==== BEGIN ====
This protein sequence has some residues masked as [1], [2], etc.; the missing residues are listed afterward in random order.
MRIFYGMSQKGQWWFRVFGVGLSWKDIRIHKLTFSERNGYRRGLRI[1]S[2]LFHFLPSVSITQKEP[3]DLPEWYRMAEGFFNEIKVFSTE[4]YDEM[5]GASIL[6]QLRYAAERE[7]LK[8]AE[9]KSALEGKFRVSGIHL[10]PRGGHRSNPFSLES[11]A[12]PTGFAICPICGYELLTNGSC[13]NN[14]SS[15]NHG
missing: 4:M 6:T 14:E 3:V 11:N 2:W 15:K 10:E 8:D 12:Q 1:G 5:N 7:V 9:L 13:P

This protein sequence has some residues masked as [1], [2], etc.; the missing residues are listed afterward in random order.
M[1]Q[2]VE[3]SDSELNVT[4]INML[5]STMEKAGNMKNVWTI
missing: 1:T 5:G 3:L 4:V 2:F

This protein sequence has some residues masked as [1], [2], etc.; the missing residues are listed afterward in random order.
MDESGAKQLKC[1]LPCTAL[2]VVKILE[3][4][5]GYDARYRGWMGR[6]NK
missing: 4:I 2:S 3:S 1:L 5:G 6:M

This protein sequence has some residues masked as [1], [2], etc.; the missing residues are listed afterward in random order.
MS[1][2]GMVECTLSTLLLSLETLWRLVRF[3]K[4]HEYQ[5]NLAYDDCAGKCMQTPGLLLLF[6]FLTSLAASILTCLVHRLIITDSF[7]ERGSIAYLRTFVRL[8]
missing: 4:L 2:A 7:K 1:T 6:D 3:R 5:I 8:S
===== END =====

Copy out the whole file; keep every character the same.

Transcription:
This protein sequence has some residues masked as [1], [2], etc.; the missing residues are listed afterward in random order.
MRIFYGMSQKGQWWFRVFGVGLSWKDIRIHKLTFSERNGYRRGLRI[1]S[2]LFHFLPSVSITQKEP[3]DLPEWYRMAEGFFNEIKVFSTE[4]YDEM[5]GASIL[6]QLRYAAERE[7]LK[8]AE[9]KSALEGKFRVSGIHL[10]PRGGHRSNPFSLES[11]A[12]PTGFAICPICGYELLTNGSC[13]NN[14]SS[15]NHG
missing: 4:M 6:T 14:E 3:V 11:N 2:W 15:K 10:E 8:D 12:Q 1:G 5:N 7:V 9:L 13:P

This protein sequence has some residues masked as [1], [2], etc.; the missing residues are listed afterward in random order.
M[1]Q[2]VE[3]SDSELNVT[4]INML[5]STMEKAGNMKNVWTI
missing: 1:T 5:G 3:L 4:V 2:F

This protein sequence has some residues masked as [1], [2], etc.; the missing residues are listed afterward in random order.
MDESGAKQLKC[1]LPCTAL[2]VVKILE[3][4][5]GYDARYRGWMGR[6]NK
missing: 4:I 2:S 3:S 1:L 5:G 6:M

This protein sequence has some residues masked as [1], [2], etc.; the missing residues are listed afterward in random order.
MS[1][2]GMVECTLSTLLLSLETLWRLVRF[3]K[4]HEYQ[5]NLAYDDCAGKCMQTPGLLLLF[6]FLTSLAASILTCLVHRLIITDSF[7]ERGSIAYLRTFVRL[8]
missing: 4:L 2:A 7:K 1:T 6:D 3:R 5:I 8:S